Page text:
SAURABH SANCHETI (PGP 2009)
YOUNG ALUMNI ACHIEVER’S AWARD – 2021
Saurabh Sancheti is a proud member of the Jio revolution, which has transformed life for all sections of society. He is currently Chief Financial Officer at Jio Platforms Limited, the digital services arm of Reliance Industries (RIL). Apart from this, he is also the RIL nominee director on boards of two of the largest cable companies in India – Den Networks Limited and Hathway Cable & Datacom Limited. Saurabh was part of the core deal team which closed an investment of $20 billion into Jio Platforms in less than nine months by 13 global investors including Google, Facebook and all marquee global PE funds. Saurabh is also credited with turning around the cable business post-acquisition. Saurabh believes in karma-yoga and tries to put his best efforts without worrying about the outcome. Saurabh’s mantra is that life is all about striving to be the best version of oneself – revising hypotheses, charting uncomfortable terrain, learning from and embracing failure and NOT quitting. Encouragement from his mentors, unwavering support of his family and blessings from elders have been key enablers in his journey. Saurabh came to WIMWI as a fresher straight from IIT Roorkee and graduated in 2009. He is blessed with a lovely wife (who he met on campus) and two super-energetic young kids.
What does the YAAA and recognition mean to you? I think this award is definitely a big milestone in my entire journey. I wish to thank three stakeholders in my life. First of all, obviously, IIMA, for not only the wonderful memories but the learnings here that shaped me. Second, the Reliance senior leadership team that personally mentored me during this entire journey. Thirdly, for my family for being so supportive and encouraging. This award really means a lot, but this is just a milestone in my life. It is about the journey further where I wish to accomplish much more and make them all proud of what we have collectively achieved.
How does it feel to be back to the alma mater? What are your fondest memories from the campus? Since 2009, there was a lot happening and I missed out on a chance to be on the campus, but the campus has many special memories if you look in terms of the time spent here -beyond friendships and learnings. In fact, I found my soulmate here, my wife who is also my batchmate. So, I am really happy to be back.
If I talk about the fondest memories, it is difficult to pick one. It is about the whole journey being so challenging when you are here, but when you look back, this entire period is full of fond memories. The time spent here was full of surprise quizzes, you are short of time, you struggle as a Fachha, but looking back, that turned out to be the ‘golden time’ where I pushed myself to the limit that really put me in a different orbit.
In a professional journey that is a little more than a decade old, you have spearheaded the top league of India’s corporate world. What has been your true success mantra? What do you attribute that success to? I began as the group CFO for Jio Platforms in 2020, which is 11 years after passing out and I believe that it is indeed a fabulous period to achieve a milestone. Honestly, I would like to quote something from the movie ‘3 Idiots’ that ‘Don’t run behind success. Run behind excellence. Success will follow.’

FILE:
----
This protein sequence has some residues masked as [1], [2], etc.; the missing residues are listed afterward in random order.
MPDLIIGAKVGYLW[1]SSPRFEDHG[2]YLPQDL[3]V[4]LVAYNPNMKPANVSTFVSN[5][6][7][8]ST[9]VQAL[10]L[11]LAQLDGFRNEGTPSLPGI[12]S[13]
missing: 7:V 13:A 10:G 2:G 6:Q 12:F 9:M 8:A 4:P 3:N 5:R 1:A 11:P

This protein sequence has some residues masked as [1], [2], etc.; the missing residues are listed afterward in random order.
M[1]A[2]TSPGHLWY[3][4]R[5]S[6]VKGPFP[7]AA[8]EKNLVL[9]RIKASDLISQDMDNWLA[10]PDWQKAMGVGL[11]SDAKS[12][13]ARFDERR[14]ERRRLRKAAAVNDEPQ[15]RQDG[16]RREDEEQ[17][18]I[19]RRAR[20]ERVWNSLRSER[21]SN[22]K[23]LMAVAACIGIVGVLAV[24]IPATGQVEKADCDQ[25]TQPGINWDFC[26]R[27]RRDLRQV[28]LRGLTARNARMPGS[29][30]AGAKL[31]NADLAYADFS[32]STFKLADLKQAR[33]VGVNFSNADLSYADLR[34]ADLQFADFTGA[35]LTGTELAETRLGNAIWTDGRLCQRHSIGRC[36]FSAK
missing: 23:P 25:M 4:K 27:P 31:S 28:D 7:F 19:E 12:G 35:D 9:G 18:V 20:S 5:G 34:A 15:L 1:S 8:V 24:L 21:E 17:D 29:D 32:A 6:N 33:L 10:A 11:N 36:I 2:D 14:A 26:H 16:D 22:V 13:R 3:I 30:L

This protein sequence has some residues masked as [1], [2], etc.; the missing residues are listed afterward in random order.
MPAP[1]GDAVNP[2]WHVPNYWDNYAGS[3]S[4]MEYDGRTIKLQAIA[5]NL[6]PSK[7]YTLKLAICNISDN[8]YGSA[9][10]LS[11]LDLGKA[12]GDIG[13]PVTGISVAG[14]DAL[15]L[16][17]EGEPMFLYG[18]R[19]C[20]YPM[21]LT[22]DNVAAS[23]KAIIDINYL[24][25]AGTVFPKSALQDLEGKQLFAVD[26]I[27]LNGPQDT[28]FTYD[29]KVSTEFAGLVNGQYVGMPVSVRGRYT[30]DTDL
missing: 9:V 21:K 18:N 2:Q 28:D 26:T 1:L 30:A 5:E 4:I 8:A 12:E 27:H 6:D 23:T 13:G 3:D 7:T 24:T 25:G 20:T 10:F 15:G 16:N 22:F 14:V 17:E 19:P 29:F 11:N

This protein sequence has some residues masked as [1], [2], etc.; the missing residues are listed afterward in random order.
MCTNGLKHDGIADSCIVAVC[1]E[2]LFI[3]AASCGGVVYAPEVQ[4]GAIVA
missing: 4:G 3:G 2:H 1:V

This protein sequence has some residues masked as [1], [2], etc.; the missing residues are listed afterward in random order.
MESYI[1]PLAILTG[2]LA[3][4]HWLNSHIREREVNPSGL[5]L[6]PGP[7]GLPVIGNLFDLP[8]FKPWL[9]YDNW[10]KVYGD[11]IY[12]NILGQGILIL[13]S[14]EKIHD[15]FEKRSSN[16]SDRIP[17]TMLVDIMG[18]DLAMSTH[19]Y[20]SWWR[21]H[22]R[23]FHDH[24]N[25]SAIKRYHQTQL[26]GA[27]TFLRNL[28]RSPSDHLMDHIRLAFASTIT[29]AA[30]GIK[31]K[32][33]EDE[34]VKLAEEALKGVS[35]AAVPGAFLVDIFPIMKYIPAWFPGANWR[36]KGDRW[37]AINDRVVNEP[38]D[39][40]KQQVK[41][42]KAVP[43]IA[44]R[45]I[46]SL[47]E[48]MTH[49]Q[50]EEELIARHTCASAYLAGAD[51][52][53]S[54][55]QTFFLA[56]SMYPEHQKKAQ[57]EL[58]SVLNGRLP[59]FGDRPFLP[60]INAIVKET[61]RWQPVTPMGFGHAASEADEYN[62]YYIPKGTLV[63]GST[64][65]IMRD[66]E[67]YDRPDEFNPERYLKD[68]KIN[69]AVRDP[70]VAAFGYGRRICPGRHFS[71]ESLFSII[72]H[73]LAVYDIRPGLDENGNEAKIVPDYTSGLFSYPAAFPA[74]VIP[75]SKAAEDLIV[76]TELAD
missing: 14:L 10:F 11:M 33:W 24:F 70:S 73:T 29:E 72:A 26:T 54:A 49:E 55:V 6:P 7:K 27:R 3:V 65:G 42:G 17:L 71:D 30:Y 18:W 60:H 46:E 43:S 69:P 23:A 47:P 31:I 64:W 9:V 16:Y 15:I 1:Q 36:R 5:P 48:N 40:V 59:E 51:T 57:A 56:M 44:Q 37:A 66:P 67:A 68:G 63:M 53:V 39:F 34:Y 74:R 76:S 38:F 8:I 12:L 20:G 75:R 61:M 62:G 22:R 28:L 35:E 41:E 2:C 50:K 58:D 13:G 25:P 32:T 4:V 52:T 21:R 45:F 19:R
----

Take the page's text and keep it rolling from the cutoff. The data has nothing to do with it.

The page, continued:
In my journey of 12 years so far, I was never chasing a particular title or position. I focused on trying to see what is the best that I can do. For example, I really believe in ‘daily incremental improvement’. So, if you improve 1% daily, then at the end of the year, you are 37 times better. This is the true power; you just have to be at it. The second attribute that is important to me is ‘persistence’. I will quote a beautiful saying here, “A river cuts through rock not because of its power but because of its persistence.” So, if you are able to persist longer than others, you will win. And the third thing is about the attitude and approach to life. A lot of times we are trapped into wishful thinking, but we don’t get what we want. We get who we are. So, if we are really always working on improving ourselves, we can truly achieve what we desire. These are the three key mantras that I believe in and they have served me well in the long run.
Recently, during the pandemic, you were part of the core team which closed an investment of $20 billion into Jio Platforms in less than nine months by 13 global investors including Google, Facebook and all marquee global PE funds. You are also credited with turning around the cable business post the acquisition. How was the experience and what are your key learnings? These deals are the high point of my career for sure. Also, there is a lot to learn from these deals because these deals happen only on the basis of the fundamental strength of the business. In this case, we were supported by senior leadership that is extremely passionate, dedicated and capable. I think, that really set us apart in creating what we have created.
With respect to the challenges associated with the pandemic, I will quote “When the tide goes away you discover who has been swimming naked”. The point here is that, especially in times of distress, these stronger and more fundamentally resilient businesses are the ones that will be in greater demand.
If I talk about the cable business, it was a very interesting situation we were in. So, the transaction was about to be completed. The businesses were perpetually losing cash, and there was enough cash infused, 5,000 crores, in the company and I had enough cash to continue at the current burn for more than eight years. Therefore, I had the more conventional choice which is to do some incremental changes, probably reduce the cash burn to last beyond 8 years to 12 years, or think of something truly transformational. This was again possible because of the mentorship where the senior leaders always reiterate ‘Don’t look at anything less than changing the world’. So, this is where I started thinking about turning the industry situation around to a cash-positive business. So, when we analyzed the impact, the annual cash flow swung to a positive 800 crores annually for both the companies.